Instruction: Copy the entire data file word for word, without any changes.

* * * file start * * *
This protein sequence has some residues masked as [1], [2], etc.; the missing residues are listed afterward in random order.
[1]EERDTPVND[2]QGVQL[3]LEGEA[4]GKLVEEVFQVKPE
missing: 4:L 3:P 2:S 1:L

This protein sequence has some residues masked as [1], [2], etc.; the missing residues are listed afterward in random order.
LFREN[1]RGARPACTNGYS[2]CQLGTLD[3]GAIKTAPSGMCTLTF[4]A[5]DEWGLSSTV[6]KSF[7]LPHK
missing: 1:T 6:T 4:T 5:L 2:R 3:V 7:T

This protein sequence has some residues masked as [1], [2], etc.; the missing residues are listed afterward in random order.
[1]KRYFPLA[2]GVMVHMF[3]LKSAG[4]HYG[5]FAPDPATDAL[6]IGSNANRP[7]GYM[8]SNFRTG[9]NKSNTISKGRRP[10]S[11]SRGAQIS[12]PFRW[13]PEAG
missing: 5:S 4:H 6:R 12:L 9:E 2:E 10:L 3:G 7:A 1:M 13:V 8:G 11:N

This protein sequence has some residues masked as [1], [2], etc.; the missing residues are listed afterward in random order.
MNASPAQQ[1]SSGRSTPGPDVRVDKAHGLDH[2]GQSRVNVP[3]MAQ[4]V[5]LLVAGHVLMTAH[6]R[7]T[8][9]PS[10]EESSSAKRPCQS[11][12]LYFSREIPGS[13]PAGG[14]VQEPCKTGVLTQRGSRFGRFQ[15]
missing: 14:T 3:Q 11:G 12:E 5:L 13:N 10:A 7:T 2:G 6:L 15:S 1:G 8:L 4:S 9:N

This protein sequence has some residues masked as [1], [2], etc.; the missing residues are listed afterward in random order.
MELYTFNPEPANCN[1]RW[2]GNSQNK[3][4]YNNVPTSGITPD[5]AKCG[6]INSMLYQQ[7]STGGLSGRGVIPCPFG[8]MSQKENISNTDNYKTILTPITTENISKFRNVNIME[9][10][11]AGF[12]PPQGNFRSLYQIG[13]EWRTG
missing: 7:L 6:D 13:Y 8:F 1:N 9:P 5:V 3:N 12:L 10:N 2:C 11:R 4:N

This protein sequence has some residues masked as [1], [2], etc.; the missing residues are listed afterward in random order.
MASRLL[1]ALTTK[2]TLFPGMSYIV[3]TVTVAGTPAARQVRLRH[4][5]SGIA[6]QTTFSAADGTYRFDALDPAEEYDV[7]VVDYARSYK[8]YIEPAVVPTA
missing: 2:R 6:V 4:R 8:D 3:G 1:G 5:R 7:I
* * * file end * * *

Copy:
This protein sequence has some residues masked as [1], [2], etc.; the missing residues are listed afterward in random order.
[1]EERDTPVND[2]QGVQL[3]LEGEA[4]GKLVEEVFQVKPE
missing: 4:L 3:P 2:S 1:L

This protein sequence has some residues masked as [1], [2], etc.; the missing residues are listed afterward in random order.
LFREN[1]RGARPACTNGYS[2]CQLGTLD[3]GAIKTAPSGMCTLTF[4]A[5]DEWGLSSTV[6]KSF[7]LPHK
missing: 1:T 6:T 4:T 5:L 2:R 3:V 7:T

This protein sequence has some residues masked as [1], [2], etc.; the missing residues are listed afterward in random order.
[1]KRYFPLA[2]GVMVHMF[3]LKSAG[4]HYG[5]FAPDPATDAL[6]IGSNANRP[7]GYM[8]SNFRTG[9]NKSNTISKGRRP[10]S[11]SRGAQIS[12]PFRW[13]PEAG
missing: 5:S 4:H 6:R 12:L 9:E 2:E 10:L 3:G 7:A 1:M 13:V 8:G 11:N

This protein sequence has some residues masked as [1], [2], etc.; the missing residues are listed afterward in random order.
MNASPAQQ[1]SSGRSTPGPDVRVDKAHGLDH[2]GQSRVNVP[3]MAQ[4]V[5]LLVAGHVLMTAH[6]R[7]T[8][9]PS[10]EESSSAKRPCQS[11][12]LYFSREIPGS[13]PAGG[14]VQEPCKTGVLTQRGSRFGRFQ[15]
missing: 14:T 3:Q 11:G 12:E 5:L 13:N 10:A 7:T 2:G 6:L 15:S 1:G 8:L 4:S 9:N

This protein sequence has some residues masked as [1], [2], etc.; the missing residues are listed afterward in random order.
MELYTFNPEPANCN[1]RW[2]GNSQNK[3][4]YNNVPTSGITPD[5]AKCG[6]INSMLYQQ[7]STGGLSGRGVIPCPFG[8]MSQKENISNTDNYKTILTPITTENISKFRNVNIME[9][10][11]AGF[12]PPQGNFRSLYQIG[13]EWRTG
missing: 7:L 6:D 13:Y 8:F 1:N 9:P 5:V 3:N 12:L 10:N 2:C 11:R 4:N

This protein sequence has some residues masked as [1], [2], etc.; the missing residues are listed afterward in random order.
MASRLL[1]ALTTK[2]TLFPGMSYIV[3]TVTVAGTPAARQVRLRH[4][5]SGIA[6]QTTFSAADGTYRFDALDPAEEYDV[7]VVDYARSYK[8]YIEPAVVPTA
missing: 2:R 6:V 4:R 8:D 3:G 1:G 5:R 7:I